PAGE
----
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Spotting harmful gambling

How you monitor activity depends on your business. Larger operators with more active customers will need comprehensive systems, which could include a mix of automated and manual processes, and should draw on all available sources of data to give a comprehensive picture of the customer’s gambling.

Options for spotting harmful gambling include:

  • in-play real time monitoring to identify harmful behaviour as it occurs.
  • daily reports on activity.
  • chatroom monitoring and moderation.

The right information can mean better and quicker decisions. You should aim to integrate your systems so that staff have a more complete picture of the customer’s activity, and this includes records of previous customer interactions.

Unmonitored overnight gambling carries an increased risk. Remote gambling research (PWC 2017) found that the highest risk customers were much more likely to gamble overnight than non-problem gamblers. Some operators have full 24-hour dedicated safer gambling monitoring and support, so that customers have the same level of protection overnight as during the day. Another option could be more training and extra responsibilities for customer service staff or chat hosts to provide that support.

Because VIP customers can also experience gambling harms, it is good practice to carry out a safer gambling check when upgrading a customer to VIP status, and to keep this under review. You should also use these opportunities to carry out checks for Anti-Money Laundering (AML). This could also help you to support customers who have had major wins.

The role of staff

It is important that all staff receive training so that they are aware of the signs that could indicate that a customer may be experiencing harms associated with gambling.

This is not an exhaustive list, but you should ensure that:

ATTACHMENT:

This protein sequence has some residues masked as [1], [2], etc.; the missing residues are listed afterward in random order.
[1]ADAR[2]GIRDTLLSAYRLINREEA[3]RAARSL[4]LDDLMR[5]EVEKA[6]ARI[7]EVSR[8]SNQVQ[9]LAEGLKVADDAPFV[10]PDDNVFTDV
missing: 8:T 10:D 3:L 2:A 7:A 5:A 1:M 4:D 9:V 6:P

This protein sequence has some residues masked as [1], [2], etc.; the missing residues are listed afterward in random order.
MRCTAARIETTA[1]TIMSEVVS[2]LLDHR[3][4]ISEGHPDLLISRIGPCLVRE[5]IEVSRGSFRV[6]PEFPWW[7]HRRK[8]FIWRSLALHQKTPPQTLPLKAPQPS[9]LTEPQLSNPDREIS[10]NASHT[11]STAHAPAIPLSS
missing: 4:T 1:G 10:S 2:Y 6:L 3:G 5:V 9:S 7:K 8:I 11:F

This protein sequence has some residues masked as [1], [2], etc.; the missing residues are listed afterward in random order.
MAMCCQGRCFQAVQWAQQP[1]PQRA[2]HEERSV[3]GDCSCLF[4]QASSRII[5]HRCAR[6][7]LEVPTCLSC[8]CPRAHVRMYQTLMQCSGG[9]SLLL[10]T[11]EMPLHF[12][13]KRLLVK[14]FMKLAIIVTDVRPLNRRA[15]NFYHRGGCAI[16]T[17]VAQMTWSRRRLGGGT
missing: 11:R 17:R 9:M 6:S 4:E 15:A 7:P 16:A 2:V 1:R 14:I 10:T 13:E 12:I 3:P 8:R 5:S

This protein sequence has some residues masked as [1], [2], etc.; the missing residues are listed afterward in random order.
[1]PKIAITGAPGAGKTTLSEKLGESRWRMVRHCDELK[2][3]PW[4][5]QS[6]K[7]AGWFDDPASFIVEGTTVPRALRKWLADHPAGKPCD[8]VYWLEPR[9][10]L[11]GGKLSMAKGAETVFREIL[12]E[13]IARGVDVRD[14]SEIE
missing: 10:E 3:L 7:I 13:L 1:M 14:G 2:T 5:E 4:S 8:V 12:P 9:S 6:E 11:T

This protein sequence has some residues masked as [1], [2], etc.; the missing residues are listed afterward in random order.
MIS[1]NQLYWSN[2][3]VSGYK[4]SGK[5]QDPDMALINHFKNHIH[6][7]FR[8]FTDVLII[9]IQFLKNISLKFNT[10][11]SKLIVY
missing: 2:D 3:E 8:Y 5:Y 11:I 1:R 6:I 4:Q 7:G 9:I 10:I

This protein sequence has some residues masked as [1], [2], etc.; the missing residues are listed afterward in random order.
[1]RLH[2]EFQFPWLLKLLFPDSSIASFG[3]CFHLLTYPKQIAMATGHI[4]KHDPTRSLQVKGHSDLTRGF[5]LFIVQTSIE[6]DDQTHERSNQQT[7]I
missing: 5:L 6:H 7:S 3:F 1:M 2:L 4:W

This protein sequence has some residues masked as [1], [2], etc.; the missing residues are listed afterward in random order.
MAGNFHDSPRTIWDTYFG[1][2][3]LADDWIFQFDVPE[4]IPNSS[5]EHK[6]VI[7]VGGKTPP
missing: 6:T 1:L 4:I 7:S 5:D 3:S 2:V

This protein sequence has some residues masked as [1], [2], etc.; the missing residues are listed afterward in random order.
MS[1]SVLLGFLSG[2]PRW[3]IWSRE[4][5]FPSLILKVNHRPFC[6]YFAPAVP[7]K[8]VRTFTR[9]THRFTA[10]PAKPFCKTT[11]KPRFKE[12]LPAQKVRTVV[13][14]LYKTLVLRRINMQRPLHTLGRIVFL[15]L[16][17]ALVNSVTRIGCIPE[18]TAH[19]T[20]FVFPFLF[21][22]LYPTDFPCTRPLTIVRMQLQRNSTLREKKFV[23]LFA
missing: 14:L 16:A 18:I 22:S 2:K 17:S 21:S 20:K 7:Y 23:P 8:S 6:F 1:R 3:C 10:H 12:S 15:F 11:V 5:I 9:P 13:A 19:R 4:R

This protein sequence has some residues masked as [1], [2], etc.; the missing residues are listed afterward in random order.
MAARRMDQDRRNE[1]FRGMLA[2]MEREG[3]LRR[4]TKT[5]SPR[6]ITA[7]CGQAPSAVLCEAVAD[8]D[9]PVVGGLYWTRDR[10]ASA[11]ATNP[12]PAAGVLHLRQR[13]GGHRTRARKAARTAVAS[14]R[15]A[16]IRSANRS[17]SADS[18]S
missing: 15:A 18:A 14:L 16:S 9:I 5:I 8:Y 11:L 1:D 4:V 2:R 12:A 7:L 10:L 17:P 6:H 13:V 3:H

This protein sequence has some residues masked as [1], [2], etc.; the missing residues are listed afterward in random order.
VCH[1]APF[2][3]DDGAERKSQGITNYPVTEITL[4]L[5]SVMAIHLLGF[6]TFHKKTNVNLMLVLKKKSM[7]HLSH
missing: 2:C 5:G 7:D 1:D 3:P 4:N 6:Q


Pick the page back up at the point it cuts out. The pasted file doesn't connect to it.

• staff are trained to identify the signs of harm and are able to refer back to documents that include the types of behaviour that may trigger customer interaction at an appropriate moment. Staff should know how to escalate a situation if they are unsure or require support.
  • staff understand how indicators of harm could be displayed differently in VIP or ‘high value’ customers, and know how to spot the signs.
  • as a minimum, staff receive training at induction as well as refresher training.

Identify: questions to consider

These include:

  • Are you curious about your customers?
  • Are your indicators relevant to your products and customers?
  • Do you rely too much on financial indicators like deposit levels or losses?
  • Do you consider all types of vulnerability?
  • How do you decide the right level of your thresholds? Do you set your thresholds based on the staff you have to manage the workload, or do you think about what is right for your customers?
  • Do you take into account all relevant information, and act quickly?
  • Do all appropriate staff have access to customer interaction records?
  • How could you assess the risks around new customers? What can you find out about your customers? What protections could you put in place until you know enough about your customers?
  • Can your monitoring process keep up with demand?
  • Do you offer the same level of protection for all your customers, no matter how long they have been a customer, what time of day they play, or whether they are VIPs?
  • Do you track customers across your different platforms and do enough to spot multiple customer accounts?
  • Is staff training on customer interaction meaningful and engaging?
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